Amtrak’s 15 little-traveled longer routes lose nearly $600 million each year. Northeast routes, earn an operating profit of some $205.4 million

From The Washington Post Wonk Blog (by Brad Plummer):

The best way to think of Amtrak is that it’s essentially two different train systems rolled into one. One system is quite successful, the other isn’t.

First, there are Amtrak’s shorter passenger routes that run less than 400 miles and tend to connect major cities. Think of the Acela Express in the Northeast, or the Pacific Surfliner between San Diego and Los Angeles. These 26 routes carry four-fifths of Amtrak’s passengers, or 25.8 million riders per year. And they’re growing rapidly. Taken as a whole, these shorter routes are profitable to operate — mainly because the two big routes in the Northeast Corridor earn enough to cover losses elsewhere.

Then there are Amtrak’s 15 long-haul routes over 750 miles. Many of these were originally put in place to placate members of Congress all over the country, and they span dozens of states. This includes the California Zephyr route, which runs from Chicago to California and gets just 376,000 riders a year. All told, these routes lost $597.3 million in 2012.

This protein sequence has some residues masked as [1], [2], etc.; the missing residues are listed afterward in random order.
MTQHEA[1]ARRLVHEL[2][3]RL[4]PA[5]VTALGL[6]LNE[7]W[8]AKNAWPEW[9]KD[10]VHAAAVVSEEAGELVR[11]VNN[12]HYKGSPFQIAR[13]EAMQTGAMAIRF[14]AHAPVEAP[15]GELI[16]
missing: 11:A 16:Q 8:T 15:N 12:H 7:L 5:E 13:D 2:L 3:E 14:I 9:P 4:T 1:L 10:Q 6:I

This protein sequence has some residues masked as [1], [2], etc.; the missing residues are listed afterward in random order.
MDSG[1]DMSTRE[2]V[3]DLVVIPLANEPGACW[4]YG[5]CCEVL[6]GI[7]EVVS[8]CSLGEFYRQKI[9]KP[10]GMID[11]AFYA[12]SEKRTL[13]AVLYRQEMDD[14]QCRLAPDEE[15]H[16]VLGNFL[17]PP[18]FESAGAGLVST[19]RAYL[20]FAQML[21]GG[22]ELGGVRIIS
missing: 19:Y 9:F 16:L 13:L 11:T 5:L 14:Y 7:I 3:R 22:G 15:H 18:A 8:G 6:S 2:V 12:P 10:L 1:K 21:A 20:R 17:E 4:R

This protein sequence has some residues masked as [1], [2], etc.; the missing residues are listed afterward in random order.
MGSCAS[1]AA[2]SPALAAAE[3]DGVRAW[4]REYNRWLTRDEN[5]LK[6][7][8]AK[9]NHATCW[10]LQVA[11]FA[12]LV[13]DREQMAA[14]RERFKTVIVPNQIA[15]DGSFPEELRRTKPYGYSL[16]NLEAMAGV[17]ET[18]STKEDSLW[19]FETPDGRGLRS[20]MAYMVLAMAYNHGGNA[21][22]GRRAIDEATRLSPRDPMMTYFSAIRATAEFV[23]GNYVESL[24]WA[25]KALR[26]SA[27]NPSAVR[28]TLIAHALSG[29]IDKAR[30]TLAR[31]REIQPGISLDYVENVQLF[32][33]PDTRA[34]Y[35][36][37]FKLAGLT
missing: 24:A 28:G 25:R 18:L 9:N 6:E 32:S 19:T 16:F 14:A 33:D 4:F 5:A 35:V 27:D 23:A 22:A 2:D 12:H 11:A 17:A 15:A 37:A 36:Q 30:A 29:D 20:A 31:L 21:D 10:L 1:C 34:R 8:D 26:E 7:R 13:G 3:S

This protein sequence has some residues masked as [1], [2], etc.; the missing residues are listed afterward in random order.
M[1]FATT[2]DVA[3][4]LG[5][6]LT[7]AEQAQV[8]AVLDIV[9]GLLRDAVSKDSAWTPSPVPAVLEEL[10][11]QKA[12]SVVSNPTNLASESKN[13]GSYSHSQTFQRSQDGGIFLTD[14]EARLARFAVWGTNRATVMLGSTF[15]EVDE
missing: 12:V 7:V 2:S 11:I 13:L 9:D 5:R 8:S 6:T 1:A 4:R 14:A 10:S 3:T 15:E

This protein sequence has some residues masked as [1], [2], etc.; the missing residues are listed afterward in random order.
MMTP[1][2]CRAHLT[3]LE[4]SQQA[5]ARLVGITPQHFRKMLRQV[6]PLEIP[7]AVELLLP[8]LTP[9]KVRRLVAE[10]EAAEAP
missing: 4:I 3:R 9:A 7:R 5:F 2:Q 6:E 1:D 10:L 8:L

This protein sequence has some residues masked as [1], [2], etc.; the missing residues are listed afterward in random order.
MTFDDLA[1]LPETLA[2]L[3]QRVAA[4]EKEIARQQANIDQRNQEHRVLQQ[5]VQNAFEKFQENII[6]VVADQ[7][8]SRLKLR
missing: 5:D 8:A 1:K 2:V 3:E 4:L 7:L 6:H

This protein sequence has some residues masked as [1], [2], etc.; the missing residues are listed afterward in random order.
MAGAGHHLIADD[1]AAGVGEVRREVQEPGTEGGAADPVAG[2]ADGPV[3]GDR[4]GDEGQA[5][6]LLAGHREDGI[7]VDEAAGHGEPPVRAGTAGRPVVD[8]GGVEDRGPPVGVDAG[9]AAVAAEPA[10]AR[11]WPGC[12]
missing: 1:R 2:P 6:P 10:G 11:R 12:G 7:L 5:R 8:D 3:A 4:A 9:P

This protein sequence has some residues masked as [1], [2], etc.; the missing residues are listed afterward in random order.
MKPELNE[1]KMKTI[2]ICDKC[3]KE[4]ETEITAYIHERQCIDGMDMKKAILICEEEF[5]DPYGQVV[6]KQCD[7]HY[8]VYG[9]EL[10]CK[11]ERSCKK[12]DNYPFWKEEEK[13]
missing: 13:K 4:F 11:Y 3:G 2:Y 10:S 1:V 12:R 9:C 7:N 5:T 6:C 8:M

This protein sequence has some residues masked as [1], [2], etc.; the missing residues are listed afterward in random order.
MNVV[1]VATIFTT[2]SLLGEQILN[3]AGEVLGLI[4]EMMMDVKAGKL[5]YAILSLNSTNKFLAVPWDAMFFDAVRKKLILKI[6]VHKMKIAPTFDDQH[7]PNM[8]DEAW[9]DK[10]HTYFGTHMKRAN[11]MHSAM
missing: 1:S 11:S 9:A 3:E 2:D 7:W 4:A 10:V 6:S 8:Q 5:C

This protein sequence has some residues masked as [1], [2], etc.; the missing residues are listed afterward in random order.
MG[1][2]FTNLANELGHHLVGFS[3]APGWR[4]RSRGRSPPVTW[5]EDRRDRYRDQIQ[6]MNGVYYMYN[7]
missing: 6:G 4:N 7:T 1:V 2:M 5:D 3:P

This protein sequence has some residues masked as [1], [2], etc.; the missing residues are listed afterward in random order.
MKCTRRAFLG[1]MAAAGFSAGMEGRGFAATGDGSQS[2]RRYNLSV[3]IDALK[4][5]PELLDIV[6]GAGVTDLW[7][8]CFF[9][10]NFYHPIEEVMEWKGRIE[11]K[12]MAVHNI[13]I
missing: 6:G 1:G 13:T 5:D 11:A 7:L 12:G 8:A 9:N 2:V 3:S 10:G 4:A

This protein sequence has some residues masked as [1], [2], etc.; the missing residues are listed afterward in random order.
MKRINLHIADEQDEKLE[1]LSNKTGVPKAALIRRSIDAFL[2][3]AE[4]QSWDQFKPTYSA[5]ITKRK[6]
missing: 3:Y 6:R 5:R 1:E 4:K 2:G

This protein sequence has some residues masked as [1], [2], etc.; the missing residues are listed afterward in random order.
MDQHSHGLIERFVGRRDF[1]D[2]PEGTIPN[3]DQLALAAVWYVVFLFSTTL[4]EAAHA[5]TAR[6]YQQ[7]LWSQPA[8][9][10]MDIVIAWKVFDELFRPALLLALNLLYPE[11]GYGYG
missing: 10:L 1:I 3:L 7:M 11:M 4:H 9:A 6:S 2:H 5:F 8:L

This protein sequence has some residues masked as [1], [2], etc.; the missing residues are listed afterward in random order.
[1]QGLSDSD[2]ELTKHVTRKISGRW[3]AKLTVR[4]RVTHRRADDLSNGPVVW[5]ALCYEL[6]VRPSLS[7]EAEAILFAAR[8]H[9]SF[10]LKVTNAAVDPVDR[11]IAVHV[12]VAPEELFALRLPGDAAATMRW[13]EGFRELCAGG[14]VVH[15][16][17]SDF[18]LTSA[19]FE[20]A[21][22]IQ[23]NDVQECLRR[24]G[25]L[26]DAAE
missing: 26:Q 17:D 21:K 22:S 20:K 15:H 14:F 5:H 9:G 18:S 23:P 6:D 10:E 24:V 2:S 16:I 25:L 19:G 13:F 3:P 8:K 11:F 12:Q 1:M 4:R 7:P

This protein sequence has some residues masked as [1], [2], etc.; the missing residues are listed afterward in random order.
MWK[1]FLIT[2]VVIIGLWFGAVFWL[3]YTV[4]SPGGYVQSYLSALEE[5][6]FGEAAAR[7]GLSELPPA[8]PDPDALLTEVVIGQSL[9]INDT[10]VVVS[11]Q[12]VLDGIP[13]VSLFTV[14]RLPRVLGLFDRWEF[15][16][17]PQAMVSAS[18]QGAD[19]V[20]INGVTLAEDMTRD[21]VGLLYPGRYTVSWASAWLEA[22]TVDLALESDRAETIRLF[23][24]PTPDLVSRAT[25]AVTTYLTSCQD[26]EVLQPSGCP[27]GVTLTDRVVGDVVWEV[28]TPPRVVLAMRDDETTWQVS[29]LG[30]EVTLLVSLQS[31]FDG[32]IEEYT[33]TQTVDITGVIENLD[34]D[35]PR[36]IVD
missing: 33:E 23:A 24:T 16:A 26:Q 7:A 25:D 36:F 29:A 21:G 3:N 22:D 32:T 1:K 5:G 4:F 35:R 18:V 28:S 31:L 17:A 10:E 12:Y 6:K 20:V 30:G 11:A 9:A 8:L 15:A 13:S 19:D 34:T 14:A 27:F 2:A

Brookings has a neat interactive tool that lets you scrutinize each of Amtrak’s routes, looking at how many passengers they carry and how much money they make (or lose) each year.

Author: Ben Slade

I'm a software technologist with a political bent. My views tend toward the contrarian and slightly curmudgeonly end of the spectrum.

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